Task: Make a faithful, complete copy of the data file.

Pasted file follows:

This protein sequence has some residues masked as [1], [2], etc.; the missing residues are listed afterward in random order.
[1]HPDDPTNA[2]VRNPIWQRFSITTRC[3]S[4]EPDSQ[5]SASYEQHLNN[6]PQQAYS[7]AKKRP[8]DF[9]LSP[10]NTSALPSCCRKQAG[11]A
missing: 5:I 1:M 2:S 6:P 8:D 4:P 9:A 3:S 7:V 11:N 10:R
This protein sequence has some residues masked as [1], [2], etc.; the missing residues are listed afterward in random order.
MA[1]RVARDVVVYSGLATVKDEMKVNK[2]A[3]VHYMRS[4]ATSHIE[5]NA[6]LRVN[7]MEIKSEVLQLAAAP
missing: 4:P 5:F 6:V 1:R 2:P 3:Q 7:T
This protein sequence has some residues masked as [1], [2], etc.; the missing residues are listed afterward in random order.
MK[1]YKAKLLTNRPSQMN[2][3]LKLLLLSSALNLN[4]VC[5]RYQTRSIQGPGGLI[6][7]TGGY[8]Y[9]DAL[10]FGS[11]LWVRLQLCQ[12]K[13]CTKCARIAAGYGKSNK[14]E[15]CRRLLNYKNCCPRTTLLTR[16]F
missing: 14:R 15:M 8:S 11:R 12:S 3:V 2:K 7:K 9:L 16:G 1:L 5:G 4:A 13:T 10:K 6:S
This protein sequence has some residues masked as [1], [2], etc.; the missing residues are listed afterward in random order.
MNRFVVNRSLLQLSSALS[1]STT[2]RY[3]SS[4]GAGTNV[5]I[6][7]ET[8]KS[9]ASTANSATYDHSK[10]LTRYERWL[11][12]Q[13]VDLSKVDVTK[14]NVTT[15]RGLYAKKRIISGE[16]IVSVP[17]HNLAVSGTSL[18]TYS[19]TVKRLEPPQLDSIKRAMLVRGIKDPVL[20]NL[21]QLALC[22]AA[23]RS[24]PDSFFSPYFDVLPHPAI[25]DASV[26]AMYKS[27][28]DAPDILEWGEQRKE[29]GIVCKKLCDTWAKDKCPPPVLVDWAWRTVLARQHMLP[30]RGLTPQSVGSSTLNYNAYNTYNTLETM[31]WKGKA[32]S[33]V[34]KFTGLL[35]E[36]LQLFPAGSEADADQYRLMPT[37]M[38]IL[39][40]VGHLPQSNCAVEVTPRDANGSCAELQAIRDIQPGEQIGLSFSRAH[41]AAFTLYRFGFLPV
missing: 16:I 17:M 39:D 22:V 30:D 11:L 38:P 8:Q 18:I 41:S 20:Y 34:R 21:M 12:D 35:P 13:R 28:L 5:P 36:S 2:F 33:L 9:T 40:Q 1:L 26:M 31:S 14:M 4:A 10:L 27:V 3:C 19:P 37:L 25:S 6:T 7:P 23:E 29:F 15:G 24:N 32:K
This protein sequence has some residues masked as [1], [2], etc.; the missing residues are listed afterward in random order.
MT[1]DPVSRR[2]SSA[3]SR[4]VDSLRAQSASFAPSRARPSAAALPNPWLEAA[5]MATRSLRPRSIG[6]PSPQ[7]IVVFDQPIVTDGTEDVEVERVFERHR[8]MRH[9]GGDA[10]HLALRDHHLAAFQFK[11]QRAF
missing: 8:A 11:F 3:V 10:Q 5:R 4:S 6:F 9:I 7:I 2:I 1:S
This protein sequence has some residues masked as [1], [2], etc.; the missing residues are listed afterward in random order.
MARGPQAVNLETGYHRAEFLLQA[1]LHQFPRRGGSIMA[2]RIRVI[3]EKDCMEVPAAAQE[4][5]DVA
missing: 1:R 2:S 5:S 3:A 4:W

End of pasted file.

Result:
This protein sequence has some residues masked as [1], [2], etc.; the missing residues are listed afterward in random order.
[1]HPDDPTNA[2]VRNPIWQRFSITTRC[3]S[4]EPDSQ[5]SASYEQHLNN[6]PQQAYS[7]AKKRP[8]DF[9]LSP[10]NTSALPSCCRKQAG[11]A
missing: 5:I 1:M 2:S 6:P 8:D 4:P 9:A 3:S 7:V 11:N 10:R
This protein sequence has some residues masked as [1], [2], etc.; the missing residues are listed afterward in random order.
MA[1]RVARDVVVYSGLATVKDEMKVNK[2]A[3]VHYMRS[4]ATSHIE[5]NA[6]LRVN[7]MEIKSEVLQLAAAP
missing: 4:P 5:F 6:V 1:R 2:P 3:Q 7:T
This protein sequence has some residues masked as [1], [2], etc.; the missing residues are listed afterward in random order.
MK[1]YKAKLLTNRPSQMN[2][3]LKLLLLSSALNLN[4]VC[5]RYQTRSIQGPGGLI[6][7]TGGY[8]Y[9]DAL[10]FGS[11]LWVRLQLCQ[12]K[13]CTKCARIAAGYGKSNK[14]E[15]CRRLLNYKNCCPRTTLLTR[16]F
missing: 14:R 15:M 8:S 11:R 12:S 3:V 2:K 7:K 9:L 16:G 1:L 5:G 4:A 13:T 10:K 6:S
This protein sequence has some residues masked as [1], [2], etc.; the missing residues are listed afterward in random order.
MNRFVVNRSLLQLSSALS[1]STT[2]RY[3]SS[4]GAGTNV[5]I[6][7]ET[8]KS[9]ASTANSATYDHSK[10]LTRYERWL[11][12]Q[13]VDLSKVDVTK[14]NVTT[15]RGLYAKKRIISGE[16]IVSVP[17]HNLAVSGTSL[18]TYS[19]TVKRLEPPQLDSIKRAMLVRGIKDPVL[20]NL[21]QLALC[22]AA[23]RS[24]PDSFFSPYFDVLPHPAI[25]DASV[26]AMYKS[27][28]DAPDILEWGEQRKE[29]GIVCKKLCDTWAKDKCPPPVLVDWAWRTVLARQHMLP[30]RGLTPQSVGSSTLNYNAYNTYNTLETM[31]WKGKA[32]S[33]V[34]KFTGLL[35]E[36]LQLFPAGSEADADQYRLMPT[37]M[38]IL[39][40]VGHLPQSNCAVEVTPRDANGSCAELQAIRDIQPGEQIGLSFSRAH[41]AAFTLYRFGFLPV
missing: 16:I 17:M 39:D 22:V 30:D 11:L 38:P 8:Q 18:I 41:S 20:Y 34:R 21:M 12:D 35:P 13:R 28:L 5:P 36:S 2:F 33:L 9:T 40:Q 1:L 26:M 31:S 14:M 4:A 10:L 27:V 3:C 19:P 37:L 25:S 6:T 7:P 23:E 29:F 15:G 24:N 32:K
This protein sequence has some residues masked as [1], [2], etc.; the missing residues are listed afterward in random order.
MT[1]DPVSRR[2]SSA[3]SR[4]VDSLRAQSASFAPSRARPSAAALPNPWLEAA[5]MATRSLRPRSIG[6]PSPQ[7]IVVFDQPIVTDGTEDVEVERVFERHR[8]MRH[9]GGDA[10]HLALRDHHLAAFQFK[11]QRAF
missing: 8:A 11:F 3:V 10:Q 5:R 4:S 6:F 9:I 7:I 2:I 1:S
This protein sequence has some residues masked as [1], [2], etc.; the missing residues are listed afterward in random order.
MARGPQAVNLETGYHRAEFLLQA[1]LHQFPRRGGSIMA[2]RIRVI[3]EKDCMEVPAAAQE[4][5]DVA
missing: 1:R 2:S 5:S 3:A 4:W